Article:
A woman left in unsuitable housing is not entitled to damages from the London Borough of Enfield, the High Court has said.
Nigel Poole QC, sitting as a deputy High Court judge, said the council’s degree of culpability in the matter was “not great”.
Martina McDonagh made a claim for damages for breach of Article 8 of the European Convention on Human Rights arising out of alleged breaches of statutory duty under Part VII of the Housing Act 1996.
She had lived with her three children - the eldest of whom has spastic quadriplegic cerebral palsy - in a two-storey home unsuitable for the family’s needs.
Ms McDonagh applied to Enfield for housing in March 2015 but no suitable alternative accommodation was secured until early 2018.
In McDonagh, R (On the Application Of) v London Borough of Enfield  EWHC 1287 (Admin) the judge said Enfield was making efforts from January 2016 to find suitable accommodation for the family and was in breach of statutory duty because it could and should have taken more steps by recognising its duties lay under Part VII, “but this is not a case of a flagrant breach where the claimant's needs were wholly disregarded. The degree of culpability on the defendant's part is not great”.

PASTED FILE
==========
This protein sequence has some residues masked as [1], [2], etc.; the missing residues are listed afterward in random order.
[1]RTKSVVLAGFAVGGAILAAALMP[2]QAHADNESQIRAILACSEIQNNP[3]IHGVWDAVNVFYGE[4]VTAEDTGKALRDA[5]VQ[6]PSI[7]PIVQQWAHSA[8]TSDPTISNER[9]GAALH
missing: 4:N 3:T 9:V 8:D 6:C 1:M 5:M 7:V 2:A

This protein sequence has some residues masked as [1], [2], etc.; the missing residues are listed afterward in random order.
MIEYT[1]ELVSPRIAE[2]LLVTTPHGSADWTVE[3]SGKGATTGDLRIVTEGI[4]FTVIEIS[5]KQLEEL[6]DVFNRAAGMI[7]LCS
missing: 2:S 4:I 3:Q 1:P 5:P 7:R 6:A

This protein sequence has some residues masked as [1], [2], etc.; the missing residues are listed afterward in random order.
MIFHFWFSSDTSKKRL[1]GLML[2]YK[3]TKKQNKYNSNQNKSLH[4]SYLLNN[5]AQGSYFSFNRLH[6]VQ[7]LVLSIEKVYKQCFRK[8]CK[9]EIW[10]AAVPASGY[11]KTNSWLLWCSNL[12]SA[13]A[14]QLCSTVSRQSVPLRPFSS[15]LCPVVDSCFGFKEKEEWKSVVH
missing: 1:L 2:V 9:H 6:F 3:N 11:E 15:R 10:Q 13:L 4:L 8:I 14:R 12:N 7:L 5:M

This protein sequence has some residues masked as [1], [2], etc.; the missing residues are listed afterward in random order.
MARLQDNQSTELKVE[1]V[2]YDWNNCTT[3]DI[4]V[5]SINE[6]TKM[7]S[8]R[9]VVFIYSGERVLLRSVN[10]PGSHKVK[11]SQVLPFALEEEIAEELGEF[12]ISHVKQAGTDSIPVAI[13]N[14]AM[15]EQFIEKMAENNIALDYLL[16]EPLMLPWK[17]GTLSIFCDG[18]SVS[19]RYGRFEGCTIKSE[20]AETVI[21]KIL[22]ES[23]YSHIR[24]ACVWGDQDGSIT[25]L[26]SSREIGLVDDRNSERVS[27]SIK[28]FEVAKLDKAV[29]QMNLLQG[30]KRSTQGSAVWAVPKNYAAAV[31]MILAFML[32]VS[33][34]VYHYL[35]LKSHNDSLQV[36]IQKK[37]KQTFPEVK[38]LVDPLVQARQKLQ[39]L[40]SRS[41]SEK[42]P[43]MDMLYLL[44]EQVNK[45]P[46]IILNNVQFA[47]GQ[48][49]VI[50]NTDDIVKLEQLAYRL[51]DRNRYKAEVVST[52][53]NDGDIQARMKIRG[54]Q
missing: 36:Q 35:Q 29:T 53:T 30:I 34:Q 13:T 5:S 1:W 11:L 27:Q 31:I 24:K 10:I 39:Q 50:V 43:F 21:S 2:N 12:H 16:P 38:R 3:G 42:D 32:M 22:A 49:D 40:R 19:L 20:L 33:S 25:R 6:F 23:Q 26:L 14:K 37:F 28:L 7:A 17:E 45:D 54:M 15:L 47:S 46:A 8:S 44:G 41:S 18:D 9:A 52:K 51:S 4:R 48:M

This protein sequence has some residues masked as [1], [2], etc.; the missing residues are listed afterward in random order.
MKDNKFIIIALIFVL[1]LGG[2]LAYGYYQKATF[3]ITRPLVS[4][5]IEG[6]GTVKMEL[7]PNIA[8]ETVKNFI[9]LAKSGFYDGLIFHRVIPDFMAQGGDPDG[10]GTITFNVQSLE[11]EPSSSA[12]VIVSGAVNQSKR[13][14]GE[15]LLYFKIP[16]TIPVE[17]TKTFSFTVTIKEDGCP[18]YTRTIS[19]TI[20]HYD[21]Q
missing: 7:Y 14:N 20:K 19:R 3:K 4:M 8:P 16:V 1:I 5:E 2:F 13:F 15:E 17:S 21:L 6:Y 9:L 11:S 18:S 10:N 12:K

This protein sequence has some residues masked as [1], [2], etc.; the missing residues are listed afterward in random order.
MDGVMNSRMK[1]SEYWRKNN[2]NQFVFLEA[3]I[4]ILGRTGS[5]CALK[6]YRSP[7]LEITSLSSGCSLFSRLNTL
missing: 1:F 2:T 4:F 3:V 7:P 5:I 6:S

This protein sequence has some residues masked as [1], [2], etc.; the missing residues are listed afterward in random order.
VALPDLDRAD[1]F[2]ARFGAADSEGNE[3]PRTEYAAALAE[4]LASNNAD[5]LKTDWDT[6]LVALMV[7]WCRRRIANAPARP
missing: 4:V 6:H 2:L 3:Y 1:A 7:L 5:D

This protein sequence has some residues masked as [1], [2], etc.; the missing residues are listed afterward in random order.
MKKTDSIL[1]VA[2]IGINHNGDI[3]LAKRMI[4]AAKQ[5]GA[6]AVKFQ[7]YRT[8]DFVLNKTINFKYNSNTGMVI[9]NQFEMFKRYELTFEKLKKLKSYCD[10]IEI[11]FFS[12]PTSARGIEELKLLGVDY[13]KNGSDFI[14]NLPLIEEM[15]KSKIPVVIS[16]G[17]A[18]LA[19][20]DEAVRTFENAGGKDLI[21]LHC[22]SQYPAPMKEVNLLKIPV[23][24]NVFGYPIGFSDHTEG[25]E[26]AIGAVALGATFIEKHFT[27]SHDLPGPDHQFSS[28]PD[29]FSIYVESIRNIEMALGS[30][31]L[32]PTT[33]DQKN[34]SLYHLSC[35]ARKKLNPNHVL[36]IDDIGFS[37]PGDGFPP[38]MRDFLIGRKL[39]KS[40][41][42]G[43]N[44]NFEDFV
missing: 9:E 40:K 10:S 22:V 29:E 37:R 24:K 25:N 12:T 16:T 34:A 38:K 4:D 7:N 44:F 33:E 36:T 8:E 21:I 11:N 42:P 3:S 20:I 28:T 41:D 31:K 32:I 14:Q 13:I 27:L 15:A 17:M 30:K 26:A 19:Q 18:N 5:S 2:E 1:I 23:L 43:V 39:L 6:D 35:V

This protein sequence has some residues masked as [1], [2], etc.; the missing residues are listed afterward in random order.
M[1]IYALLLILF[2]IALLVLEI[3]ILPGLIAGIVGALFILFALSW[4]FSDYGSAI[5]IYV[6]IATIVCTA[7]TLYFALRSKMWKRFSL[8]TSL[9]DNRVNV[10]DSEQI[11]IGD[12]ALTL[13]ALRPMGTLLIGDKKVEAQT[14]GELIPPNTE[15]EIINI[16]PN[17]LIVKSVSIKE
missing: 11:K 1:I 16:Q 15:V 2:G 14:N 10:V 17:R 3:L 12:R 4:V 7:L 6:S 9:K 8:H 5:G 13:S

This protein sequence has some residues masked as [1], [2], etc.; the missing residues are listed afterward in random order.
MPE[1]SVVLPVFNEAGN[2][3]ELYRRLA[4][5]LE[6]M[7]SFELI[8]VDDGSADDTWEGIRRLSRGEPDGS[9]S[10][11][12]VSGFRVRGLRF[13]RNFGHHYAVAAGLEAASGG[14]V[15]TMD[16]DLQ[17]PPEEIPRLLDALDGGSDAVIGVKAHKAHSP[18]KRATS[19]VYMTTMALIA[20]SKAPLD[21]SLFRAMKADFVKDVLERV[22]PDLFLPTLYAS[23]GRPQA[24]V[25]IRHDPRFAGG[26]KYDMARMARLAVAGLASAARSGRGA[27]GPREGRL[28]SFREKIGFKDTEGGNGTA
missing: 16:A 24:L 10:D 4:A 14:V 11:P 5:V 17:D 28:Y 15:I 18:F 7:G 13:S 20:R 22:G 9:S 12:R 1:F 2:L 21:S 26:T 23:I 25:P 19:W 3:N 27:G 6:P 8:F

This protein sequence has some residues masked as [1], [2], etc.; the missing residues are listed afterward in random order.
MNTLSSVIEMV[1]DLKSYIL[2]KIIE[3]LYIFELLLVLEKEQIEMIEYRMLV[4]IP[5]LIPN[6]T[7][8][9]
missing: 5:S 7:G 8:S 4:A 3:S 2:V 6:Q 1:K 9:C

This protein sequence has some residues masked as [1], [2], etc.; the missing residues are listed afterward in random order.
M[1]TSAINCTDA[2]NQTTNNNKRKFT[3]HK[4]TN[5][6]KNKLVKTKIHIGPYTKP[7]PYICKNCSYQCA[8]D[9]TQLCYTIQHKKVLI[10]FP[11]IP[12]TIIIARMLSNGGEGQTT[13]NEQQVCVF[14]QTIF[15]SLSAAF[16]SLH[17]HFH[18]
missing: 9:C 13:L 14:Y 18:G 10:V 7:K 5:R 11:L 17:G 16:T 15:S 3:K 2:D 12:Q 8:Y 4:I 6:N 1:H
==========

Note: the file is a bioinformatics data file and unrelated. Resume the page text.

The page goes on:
He said the court had to consider whether there is a “direct and immediate link” between the measures originally sought by Ms McDonagh and her private and/or family life.
It had also to consider the balance between the general interest and the interests of the individual: “In this case that balance involves taking account of the practical difficulties the defendant did have in finding suitable accommodation, and would have had even if, as they should, they had managed the claimant's accommodation application under Part VII from December 2015.”
The judge said Ms McDonagh had said she has spent an additional three hours a day caring for Thomas as a result of the unsuitable accommodation.
“If that is right it is a substantial additional burden which no-one would wish to bear, but it does not, in my judgment, amount to a denial of her own Article 8 right to physical and psychological integrity or development or her right to family life,” he found.
“In all the circumstances it would afford just satisfaction for the court to make a declaration that the defendant had acted incompatibly with the claimant's Article 8 rights but not to award damages.”